By Library Media Connection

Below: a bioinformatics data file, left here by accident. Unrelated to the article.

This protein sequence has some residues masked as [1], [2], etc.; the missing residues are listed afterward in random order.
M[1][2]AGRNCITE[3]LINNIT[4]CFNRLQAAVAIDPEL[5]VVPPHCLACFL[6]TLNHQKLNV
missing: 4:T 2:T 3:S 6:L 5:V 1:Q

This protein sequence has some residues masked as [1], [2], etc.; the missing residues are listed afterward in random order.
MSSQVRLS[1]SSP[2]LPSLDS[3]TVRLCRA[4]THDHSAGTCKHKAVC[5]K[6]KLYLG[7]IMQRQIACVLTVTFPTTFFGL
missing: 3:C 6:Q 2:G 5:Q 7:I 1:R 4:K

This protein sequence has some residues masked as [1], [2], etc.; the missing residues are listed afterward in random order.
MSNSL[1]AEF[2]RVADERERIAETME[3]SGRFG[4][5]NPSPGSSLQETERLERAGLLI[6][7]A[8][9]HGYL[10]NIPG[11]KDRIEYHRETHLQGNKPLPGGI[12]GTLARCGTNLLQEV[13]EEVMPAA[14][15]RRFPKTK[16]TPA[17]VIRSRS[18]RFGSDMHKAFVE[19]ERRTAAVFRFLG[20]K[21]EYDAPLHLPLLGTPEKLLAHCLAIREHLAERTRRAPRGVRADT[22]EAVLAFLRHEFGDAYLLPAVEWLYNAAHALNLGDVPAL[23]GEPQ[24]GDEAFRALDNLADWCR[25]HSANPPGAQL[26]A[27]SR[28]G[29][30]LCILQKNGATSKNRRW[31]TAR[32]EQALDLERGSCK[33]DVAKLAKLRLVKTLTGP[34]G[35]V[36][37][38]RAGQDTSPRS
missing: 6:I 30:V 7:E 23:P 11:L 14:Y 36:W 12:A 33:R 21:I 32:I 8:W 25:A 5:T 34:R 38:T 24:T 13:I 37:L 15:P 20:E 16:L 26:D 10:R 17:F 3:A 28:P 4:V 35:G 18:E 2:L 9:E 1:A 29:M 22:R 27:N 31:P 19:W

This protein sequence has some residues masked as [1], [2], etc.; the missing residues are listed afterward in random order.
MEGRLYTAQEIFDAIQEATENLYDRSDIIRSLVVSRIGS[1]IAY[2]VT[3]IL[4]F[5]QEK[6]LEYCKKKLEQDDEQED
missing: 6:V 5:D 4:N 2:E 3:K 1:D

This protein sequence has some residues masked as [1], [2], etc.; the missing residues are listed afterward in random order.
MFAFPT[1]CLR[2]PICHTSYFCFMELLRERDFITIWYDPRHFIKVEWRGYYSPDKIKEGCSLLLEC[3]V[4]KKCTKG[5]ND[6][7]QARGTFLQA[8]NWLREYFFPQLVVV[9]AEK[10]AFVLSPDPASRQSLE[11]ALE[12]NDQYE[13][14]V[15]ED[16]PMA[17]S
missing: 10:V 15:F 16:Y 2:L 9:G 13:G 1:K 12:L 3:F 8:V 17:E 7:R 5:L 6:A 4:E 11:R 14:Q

Back in the 1930s, Mohawk steelworkers from upstate New York reservations helped to build many of the landmark buildings and bridges in New York City. In this fictional story, John is a young Mohawk boy whose papa is a steelworker in the city. John has a chance to visit the city construction site and see his father at work high above the busy city streets - “dancing” across the sky. This interesting book highlights an important contribution of the Native American community to the history of our country. The author has done extensive research on this Mohawk tradition of steel working. The note at the end of the book gives further factual information on the Mohawks’ steel-working feats, including the fact that after the 2001 attacks on the World Trade Center, some decendents of the original workers came into the city to help with the rescue, recovery, and cleanup operations at ground zero. Bold gouache paintings in an autumn palette show a variety of perspectives: from the heights of the skyscrapers, to the train running along the river on the way into the city, and from the backyard tree that John climbs at home to practice for his longed-for career as a skydancer. The artwork effectively complements the story.